A heron has been released back into the wild after it needed nearly three months of physiotherapy when it was shot by cruel yobs with an airgun.
Alan the grey heron from the Great Yarmouth waterways finally made a full recovery after being shot through the jaw and wrist joint of one wing.
It was feared he would never be able to fly again, but after months of effort from a rescue team, he was released back into the wild on Saturday.
The bird had to be flight tested before his big release after being kept in a large aviary throughout his recovery journey.
David Carr, founder of Wild Touch wildlife rescue service, said: “Alan’s release was a great success, he flew so well and did a couple of perfect flights across the water.
“In case there was any question as to how well his jaw had healed, or if captivity had made him too lazy to hunt for himself, he even managed to catch and swallow a good sized fish within minutes of being released.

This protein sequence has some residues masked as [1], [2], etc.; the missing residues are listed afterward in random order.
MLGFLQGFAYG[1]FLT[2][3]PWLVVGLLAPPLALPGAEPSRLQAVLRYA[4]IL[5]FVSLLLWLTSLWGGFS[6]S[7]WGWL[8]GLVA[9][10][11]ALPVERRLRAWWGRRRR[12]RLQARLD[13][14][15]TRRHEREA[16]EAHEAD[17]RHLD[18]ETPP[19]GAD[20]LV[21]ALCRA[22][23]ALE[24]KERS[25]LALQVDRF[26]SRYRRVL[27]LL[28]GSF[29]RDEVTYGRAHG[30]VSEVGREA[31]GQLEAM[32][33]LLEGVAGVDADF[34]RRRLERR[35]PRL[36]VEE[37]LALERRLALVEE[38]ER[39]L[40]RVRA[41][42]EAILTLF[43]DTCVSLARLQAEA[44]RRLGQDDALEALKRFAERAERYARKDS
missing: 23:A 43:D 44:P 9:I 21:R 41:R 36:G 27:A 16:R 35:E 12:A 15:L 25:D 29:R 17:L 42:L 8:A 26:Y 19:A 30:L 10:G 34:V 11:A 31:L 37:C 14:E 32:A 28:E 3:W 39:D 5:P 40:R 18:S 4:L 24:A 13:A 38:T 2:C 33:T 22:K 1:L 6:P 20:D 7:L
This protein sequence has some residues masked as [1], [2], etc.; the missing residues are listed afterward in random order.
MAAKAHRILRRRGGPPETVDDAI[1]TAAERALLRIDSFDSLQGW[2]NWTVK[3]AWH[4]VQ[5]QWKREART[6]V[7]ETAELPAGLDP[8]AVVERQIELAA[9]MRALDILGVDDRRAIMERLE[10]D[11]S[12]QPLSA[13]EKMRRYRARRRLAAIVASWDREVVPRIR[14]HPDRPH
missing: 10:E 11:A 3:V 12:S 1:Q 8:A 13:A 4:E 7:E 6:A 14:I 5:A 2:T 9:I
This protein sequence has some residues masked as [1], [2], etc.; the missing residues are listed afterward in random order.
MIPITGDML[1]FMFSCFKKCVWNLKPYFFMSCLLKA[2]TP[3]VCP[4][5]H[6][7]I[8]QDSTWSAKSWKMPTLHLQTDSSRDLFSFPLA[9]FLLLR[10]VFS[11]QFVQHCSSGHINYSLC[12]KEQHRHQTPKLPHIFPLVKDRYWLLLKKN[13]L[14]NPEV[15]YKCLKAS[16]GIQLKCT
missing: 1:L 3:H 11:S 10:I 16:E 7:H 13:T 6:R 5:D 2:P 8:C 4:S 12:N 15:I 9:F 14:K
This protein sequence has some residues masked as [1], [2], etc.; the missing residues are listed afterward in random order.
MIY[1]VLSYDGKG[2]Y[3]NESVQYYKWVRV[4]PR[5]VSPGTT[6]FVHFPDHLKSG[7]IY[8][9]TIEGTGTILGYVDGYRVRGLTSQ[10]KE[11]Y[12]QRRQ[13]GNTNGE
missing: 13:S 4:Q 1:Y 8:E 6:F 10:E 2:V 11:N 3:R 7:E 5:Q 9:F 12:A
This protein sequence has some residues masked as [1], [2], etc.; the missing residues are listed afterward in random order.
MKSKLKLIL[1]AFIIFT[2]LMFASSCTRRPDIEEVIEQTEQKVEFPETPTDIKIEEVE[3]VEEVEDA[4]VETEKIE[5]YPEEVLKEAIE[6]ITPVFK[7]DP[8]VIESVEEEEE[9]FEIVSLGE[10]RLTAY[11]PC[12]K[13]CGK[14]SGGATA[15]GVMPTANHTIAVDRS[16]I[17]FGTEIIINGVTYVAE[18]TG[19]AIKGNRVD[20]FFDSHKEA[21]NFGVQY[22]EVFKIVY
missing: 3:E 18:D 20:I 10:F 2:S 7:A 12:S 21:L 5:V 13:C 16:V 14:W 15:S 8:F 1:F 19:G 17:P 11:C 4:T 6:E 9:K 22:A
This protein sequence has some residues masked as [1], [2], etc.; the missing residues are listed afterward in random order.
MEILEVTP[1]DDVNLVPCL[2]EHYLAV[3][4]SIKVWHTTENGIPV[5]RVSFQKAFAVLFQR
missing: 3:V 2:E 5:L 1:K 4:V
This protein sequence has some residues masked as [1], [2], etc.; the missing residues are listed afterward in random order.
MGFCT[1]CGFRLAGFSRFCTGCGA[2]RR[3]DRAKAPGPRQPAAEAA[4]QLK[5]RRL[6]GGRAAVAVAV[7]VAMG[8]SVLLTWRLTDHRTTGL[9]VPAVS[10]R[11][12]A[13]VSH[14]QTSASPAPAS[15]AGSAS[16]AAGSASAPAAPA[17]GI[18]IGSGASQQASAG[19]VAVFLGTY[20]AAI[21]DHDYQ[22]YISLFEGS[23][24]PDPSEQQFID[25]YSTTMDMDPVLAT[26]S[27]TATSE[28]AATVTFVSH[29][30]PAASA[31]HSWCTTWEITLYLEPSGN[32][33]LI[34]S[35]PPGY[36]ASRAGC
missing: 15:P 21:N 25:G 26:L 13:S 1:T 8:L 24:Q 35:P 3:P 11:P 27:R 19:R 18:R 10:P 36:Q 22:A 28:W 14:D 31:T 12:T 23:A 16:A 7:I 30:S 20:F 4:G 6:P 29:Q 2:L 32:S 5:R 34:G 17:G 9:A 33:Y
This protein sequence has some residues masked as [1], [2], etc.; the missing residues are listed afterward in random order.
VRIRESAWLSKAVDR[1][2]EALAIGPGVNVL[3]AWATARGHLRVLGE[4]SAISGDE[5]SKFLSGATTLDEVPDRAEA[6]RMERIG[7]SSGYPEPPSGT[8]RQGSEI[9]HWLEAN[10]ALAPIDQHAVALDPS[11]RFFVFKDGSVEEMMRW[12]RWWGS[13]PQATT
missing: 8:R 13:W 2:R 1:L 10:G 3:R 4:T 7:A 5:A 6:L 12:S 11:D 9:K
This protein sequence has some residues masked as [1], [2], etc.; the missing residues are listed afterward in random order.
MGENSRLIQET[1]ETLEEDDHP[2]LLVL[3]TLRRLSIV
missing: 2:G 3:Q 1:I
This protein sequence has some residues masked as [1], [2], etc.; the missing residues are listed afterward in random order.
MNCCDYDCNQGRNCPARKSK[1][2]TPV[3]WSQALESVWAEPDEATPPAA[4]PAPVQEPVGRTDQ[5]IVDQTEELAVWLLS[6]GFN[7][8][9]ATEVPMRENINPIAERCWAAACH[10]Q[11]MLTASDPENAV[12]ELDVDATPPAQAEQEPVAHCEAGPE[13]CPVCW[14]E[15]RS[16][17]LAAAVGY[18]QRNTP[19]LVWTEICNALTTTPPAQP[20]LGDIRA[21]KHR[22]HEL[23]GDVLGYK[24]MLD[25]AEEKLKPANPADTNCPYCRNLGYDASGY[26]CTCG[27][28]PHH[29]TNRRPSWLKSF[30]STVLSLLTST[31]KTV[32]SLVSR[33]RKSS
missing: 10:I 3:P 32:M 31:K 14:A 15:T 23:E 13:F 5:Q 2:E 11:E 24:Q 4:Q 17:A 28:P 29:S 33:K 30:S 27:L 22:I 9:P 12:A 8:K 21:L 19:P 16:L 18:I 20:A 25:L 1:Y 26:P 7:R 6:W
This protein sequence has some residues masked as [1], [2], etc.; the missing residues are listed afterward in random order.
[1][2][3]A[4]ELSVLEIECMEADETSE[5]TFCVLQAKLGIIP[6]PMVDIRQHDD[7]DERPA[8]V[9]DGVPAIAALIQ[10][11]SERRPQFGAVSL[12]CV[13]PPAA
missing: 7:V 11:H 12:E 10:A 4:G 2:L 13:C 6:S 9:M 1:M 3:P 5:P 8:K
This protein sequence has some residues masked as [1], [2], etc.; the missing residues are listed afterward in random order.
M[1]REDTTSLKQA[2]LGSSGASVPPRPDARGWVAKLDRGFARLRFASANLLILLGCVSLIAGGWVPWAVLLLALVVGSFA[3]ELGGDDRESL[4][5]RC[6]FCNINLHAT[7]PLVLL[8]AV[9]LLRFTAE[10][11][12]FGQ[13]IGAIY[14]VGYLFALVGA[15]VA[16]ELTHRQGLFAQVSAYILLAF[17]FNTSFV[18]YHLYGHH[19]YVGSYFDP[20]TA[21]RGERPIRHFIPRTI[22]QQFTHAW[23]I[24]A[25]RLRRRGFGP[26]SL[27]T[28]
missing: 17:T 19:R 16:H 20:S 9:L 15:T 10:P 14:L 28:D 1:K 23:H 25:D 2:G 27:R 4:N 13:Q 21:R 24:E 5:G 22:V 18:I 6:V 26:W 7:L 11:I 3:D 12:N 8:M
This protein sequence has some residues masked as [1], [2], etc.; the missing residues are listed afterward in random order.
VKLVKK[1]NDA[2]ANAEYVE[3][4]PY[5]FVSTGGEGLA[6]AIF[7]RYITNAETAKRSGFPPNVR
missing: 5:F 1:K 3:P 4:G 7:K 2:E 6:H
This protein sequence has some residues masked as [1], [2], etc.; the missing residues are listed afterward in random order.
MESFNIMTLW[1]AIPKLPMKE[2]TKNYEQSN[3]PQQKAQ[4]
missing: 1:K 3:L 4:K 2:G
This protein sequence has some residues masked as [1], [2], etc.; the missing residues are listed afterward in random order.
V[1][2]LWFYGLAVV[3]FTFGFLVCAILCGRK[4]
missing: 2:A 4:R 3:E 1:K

“We couldn’t have asked for a better result than this, it is just unfortunate that it was necessary in the first place.”
Alan was named by nearby residents to Great Yarmouth’s historic seafront waterways in Norfolk.
He had been a familiar presence so when he disappeared from sight many feared the worse, but he later turned up injured at a nearby park on April 29.
Mr Carr was called to rescue Alan, who was found in a bad way, he added: “Alan was distressed, in shock and bleeding quite badly.”
One air pellet had gone straight through Alan’s jaw and a second had damaged the wrist joint in his wing.
So he was whisked off to the Wild Touch in Great Yarmouth, Norfolk, where he was cleaned up and given pain killers.
Alan then spent nearly three months regaining the function in his wrist joint through physiotherapy.
Grey herons are protected by law and the matter had been referred to police who are investigating.